A job as a scaffolder may be what you’re looking for. Scaffolders play an important role at construction sites and other venues, providing a strong and safe platform for tradies to do their work.
You’ll get to set up and take down scaffolding at a range of different sites – no two days are the same! You’ll be working with skilled people from a variety of trades, working together to achieve a common goal.
By becoming a qualified scaffolder, you can build a fulfilling career while playing an important role at construction sites across New Zealand
Scaffolders erect and take down scaffolding and working platforms used in construction and maintenance work. They may also set up structures at public events such as stands, tiered seating, and viewing platforms.
On any given day, you could be:
Scaffolders need a special set of skills. You'll learn all the technical bits in your training, but for starters, you'll need to be:
As a trainee scaffolder, you’ll be working, learning, and earning money at the same time. You’ll work closely with experienced people at your company to learn everything you need to become a qualified scaffolder.
During your training, you'll learn the skills you need to become a scaffolder in two ways:
A supervisor at your company will support you to check you are working correctly and safely.
From 1st January 2018, the cost per week to study scaffolding is:
Scaffolding Level 3 General - $48 per week (incl GST)
Scaffolding Apprenticeship Level 4 - $40 per week (incl GST)
Block courses are designed to complement your practical learning. They give you a theory-based understanding of your chosen trade.
Block courses are one week in duration. The number of block courses in your scaffolding training are:
Scaffolding Level 3 General: 4 block courses
Scaffolding Apprenticeship Level 4: 7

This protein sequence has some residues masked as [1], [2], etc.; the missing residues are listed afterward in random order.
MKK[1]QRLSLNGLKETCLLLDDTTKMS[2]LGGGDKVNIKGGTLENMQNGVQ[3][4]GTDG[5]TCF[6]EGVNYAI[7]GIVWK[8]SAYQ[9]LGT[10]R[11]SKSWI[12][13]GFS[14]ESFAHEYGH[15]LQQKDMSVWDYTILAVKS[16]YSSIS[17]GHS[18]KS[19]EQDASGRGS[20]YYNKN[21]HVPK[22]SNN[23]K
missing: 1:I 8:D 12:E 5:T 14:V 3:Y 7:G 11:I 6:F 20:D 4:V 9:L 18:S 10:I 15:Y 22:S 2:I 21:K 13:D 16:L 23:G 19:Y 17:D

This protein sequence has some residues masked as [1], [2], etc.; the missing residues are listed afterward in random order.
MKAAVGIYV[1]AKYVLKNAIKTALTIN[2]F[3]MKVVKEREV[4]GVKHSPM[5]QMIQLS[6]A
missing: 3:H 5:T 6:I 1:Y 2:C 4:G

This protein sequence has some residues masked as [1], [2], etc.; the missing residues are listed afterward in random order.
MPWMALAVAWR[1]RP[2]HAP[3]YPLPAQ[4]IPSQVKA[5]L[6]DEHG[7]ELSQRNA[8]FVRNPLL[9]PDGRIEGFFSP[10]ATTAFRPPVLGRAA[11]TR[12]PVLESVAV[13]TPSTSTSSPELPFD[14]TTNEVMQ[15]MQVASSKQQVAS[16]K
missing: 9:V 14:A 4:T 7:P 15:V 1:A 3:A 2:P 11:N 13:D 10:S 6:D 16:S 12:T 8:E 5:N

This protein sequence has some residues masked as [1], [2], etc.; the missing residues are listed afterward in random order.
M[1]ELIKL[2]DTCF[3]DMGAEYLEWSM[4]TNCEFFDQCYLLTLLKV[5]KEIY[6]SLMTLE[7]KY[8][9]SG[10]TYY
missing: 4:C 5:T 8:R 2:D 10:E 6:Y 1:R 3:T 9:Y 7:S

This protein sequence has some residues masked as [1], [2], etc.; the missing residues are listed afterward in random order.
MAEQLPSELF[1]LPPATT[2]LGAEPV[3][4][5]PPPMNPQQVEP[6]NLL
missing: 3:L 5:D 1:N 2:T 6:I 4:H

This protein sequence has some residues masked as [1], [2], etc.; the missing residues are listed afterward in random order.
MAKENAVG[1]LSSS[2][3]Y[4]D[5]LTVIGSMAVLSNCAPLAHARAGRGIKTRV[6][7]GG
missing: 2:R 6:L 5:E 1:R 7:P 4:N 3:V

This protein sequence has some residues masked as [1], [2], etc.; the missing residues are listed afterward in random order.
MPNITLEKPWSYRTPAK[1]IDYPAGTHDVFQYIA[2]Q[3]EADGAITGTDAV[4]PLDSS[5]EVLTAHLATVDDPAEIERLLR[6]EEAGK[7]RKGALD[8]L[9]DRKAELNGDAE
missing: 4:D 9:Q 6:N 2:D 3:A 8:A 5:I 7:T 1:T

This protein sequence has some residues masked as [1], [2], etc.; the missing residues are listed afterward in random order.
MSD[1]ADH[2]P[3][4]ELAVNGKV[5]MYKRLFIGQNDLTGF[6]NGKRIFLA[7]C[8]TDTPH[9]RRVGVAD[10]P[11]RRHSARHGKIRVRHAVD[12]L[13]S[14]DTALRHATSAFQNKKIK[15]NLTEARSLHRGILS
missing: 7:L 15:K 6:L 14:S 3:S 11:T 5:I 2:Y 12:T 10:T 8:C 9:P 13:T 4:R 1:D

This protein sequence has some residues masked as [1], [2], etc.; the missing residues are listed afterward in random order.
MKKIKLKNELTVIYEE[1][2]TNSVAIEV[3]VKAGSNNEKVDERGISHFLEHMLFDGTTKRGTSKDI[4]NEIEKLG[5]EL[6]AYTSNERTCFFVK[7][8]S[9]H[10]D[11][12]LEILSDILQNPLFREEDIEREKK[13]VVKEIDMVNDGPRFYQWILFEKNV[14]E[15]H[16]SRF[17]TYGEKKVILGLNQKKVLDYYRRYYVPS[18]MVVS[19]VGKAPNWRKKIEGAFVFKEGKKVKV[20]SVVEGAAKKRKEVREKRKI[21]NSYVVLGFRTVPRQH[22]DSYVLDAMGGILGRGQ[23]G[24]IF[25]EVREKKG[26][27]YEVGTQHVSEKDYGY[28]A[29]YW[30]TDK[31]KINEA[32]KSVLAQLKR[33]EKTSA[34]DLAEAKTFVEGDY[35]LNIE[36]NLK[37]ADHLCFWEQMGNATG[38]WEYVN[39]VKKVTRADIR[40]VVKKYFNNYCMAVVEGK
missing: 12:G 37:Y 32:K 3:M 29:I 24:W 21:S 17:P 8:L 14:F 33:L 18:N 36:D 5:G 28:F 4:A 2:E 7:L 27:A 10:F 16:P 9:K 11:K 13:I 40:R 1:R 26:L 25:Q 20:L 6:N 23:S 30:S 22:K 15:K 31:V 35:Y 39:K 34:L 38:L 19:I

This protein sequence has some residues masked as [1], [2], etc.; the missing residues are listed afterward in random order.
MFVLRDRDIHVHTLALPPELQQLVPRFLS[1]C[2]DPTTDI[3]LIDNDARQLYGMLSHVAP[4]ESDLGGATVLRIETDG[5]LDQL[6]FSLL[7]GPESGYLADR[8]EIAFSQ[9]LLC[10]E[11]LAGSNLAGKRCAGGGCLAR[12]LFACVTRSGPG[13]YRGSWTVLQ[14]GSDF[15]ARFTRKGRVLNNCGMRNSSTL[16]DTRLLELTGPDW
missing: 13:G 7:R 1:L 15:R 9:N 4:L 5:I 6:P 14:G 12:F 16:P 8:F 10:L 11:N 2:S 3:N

Tradies are busy people! Your employer will appreciate having another tradie on board to help out with their list of jobs
A fresh pair of eyes can really help any business. Your unique attitudes and skills will help expand your employer’s ways of thinking and working.
As your employer trains you up, they’ll stay on top of the latest standards, keeping their business up-to-date with a changing industry.
You’re part of the “next generation” of tradies, making sure New Zealand continues to have a highly skilled trades workforce, well into the future.
Like any job, there are some basic skills that are very handy to have before you start as a scaffolder. These include:
Showing you already have these skills can make a good first impression on potential employers and help you get the job.
But don’t worry if you haven’t mastered all of these yet – most employers will be happy to train you up on any gaps you have
Your CV is probably the most important document in your search for an employer and a job. Make sure you write a CV that showcases your best skills and grabs the employer’s attention. Here are some tips for a winning CV:
Triple-check it for errors! Even the smallest typo or grammar mistake can put off an employer. Read through your CV several times before printing it off, and have friends or family check it too.
Right, you’ve got your CV sorted – now it’s time to find an employer who will offer you a job.
If you think about it, there are heaps of places you can look. Here are some suggestions:
If an employer has said they’re interested in talking to you – well done! Now’s your real chance to impress.
Remember that even the most casual, laid-back trades company is still a business. That means you have to act professional and make a strong first impression if you want the job.
If you have limited experience talking to business owners and managers, here are some quick tips to impress them: